Hollywood execs didn't want 'Crazy Rich Asians' to be called 'Crazy Rich Asians' and other things you didn't know about hit movie

Will Lerner
Producer, Yahoo Entertainment

Twenty-five years after the release of The Joy Luck Club, Hollywood finally has delivered another high-profile motion picture with an all-Asian cast, in the form of Crazy Rich Asians. The romantic comedy, which is projected to earn more than  $30 million in its opening weekend, was adapted from the hit 2013 novel of the same name by author Kevin Kwan.

But translating books to movies is often a dicey process, and as director Jon M. Chu explained to Yahoo Entertainment, his film had to endure alterations, deleted scenes, and some just plain awful advice before hitting theaters.

Chu was told he should change the title and that he would never be able to find an Asian cast

Considering Hollywood’s historic problems dealing with race and gender, its “conventional wisdom” should be taken with a grain of salt. And that’s how Chu and his team dealt with some questionable notes from Tinseltown bigwigs.

Before selling the novel’s rights, Kwan was told by one producer that the role of Rachel Chu, played by Constance Wu, would have to be played by a white woman. And the director said he was informed that he wouldn’t be able to find enough actors to fill the ensemble.

“‘You’re not going to find an Asian cast that can step up to the plate for this,’” Chu recalled being told. “I thought that was ridiculous. I just knew that we had to look harder because there weren’t systems built for people to find roles like these. … We just had to go one layer deeper, and then we found all these talented people and they’re ready. They’ve done the work.”

And then there was the movie’s title.

“People wanted to change the name of the movie. But the book is called Crazy Rich Asians. It’s a provocative title. I think it creates conversation, which I think is good.”

Crazy Rich Asians director Jon M. Chu recruited an ensemble that included, from left (in foreground): Michelle Yeoh, Gemma Chan, Lisa Lu, Henry Golding, and Constance Wu. (Photo: Warner Bros. Pictures/Courtesy Everett Collection)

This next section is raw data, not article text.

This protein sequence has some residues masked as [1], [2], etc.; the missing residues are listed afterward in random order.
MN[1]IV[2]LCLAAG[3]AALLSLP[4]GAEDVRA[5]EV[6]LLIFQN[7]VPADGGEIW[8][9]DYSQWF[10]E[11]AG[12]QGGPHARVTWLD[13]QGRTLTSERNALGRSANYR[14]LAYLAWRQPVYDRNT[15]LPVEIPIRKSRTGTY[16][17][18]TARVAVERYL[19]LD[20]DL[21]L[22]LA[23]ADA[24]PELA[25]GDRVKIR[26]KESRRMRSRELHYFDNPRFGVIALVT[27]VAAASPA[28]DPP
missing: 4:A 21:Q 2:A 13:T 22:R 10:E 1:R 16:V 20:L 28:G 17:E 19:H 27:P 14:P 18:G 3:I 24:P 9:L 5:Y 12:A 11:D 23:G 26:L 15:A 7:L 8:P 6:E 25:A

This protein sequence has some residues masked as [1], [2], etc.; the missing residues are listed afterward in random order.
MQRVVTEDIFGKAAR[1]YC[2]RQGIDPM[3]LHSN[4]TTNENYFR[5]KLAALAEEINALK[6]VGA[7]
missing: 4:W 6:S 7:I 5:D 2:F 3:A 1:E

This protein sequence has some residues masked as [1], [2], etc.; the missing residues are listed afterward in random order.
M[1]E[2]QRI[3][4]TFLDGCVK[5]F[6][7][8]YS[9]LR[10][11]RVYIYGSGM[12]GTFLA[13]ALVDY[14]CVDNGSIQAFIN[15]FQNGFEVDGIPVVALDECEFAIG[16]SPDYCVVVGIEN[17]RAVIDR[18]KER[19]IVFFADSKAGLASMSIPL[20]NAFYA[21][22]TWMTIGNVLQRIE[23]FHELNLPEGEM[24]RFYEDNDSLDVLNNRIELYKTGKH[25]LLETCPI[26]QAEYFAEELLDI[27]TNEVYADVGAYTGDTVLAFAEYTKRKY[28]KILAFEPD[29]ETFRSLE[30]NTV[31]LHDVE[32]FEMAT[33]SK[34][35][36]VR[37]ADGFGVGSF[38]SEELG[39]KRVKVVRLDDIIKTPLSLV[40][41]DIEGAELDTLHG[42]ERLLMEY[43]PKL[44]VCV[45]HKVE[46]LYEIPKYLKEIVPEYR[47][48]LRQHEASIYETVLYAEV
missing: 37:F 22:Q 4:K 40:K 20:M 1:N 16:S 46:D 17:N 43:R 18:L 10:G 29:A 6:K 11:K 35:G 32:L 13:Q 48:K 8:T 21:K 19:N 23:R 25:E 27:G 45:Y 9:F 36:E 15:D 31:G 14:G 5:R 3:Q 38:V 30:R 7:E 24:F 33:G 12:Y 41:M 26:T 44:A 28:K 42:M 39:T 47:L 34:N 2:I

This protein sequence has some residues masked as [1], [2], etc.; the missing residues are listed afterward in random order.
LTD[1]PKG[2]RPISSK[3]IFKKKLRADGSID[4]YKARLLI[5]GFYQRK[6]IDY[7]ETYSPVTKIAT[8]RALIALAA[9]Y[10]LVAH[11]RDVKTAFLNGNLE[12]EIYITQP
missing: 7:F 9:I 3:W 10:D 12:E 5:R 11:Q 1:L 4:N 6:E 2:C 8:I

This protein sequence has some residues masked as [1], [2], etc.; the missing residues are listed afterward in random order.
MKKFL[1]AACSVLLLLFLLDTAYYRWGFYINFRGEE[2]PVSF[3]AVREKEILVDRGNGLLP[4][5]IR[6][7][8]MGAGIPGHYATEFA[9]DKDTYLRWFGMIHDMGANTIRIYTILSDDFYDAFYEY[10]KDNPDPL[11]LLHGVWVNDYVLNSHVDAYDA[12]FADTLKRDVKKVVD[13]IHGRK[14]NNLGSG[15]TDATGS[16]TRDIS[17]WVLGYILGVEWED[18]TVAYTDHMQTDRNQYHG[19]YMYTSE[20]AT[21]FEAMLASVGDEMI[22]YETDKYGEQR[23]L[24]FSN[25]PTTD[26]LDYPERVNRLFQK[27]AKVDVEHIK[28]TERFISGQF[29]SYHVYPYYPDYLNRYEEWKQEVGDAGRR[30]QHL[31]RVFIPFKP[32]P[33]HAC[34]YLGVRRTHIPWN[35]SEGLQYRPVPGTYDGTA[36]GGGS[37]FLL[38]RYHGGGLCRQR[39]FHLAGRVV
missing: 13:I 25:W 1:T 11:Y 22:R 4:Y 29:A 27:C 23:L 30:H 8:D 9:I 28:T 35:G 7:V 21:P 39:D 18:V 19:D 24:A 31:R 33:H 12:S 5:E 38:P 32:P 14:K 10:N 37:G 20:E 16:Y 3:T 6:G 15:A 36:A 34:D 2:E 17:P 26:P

There was a debate over whether the film should reference Donald Trump

In the book when Rachel (Wu) visits Peik Lin Goh (Awkwafina), she is greeted by several dogs. One of those dogs is named after Donald Trump. However, in the movie adaptation, the only reference to Trump comes via Peik Lin when describing the inspiration for her home’s interior decorating. Of course, the book was written in 2013 before Trump had mounted his successful campaign. Chu couldn’t remember why they changed the joke, but did say the filmmakers questioned mentioning Trump at all.

“I think we just chose the right description for [the Goh home’s design] and then all the sudden he’s running for president, and all the sudden he becomes the president,” said Chu. “I think that’s all coincidence. There was a moment where we were like, ‘Should we even put this Trump joke in there?’ or ‘How far do you go with it?’ But it plays because it looks like his apartment.

Scenes featuring a key character were cut because test audiences didn’t like his antics

As readers of the novel know, Bernard Tai acts in reprehensible ways and is generally a loathsome character. The film adaptation, however, portrays him in more harmlessly thanks to Jimmy O. Yang’s inherent likability. However, Chu said part of the reason why his Bernard comes across more positively is because of some strategic cuts.

“Jimmy, he went hard at it but we had to cut out a lot because a movie like this, a female-driven [film where the women are] finding their own place, we had to be careful with these other characters [to avoid spreading] an other idea at the same time,” Chu shared. “So his stuff got a little over the top, a little crazy. When we showed it to test audiences, you could feel it felt awkward some times.”

Watch: Antonio Banderas on how he flipped the script on Hollywood’s conventional wisdom with Mask of Zorro:

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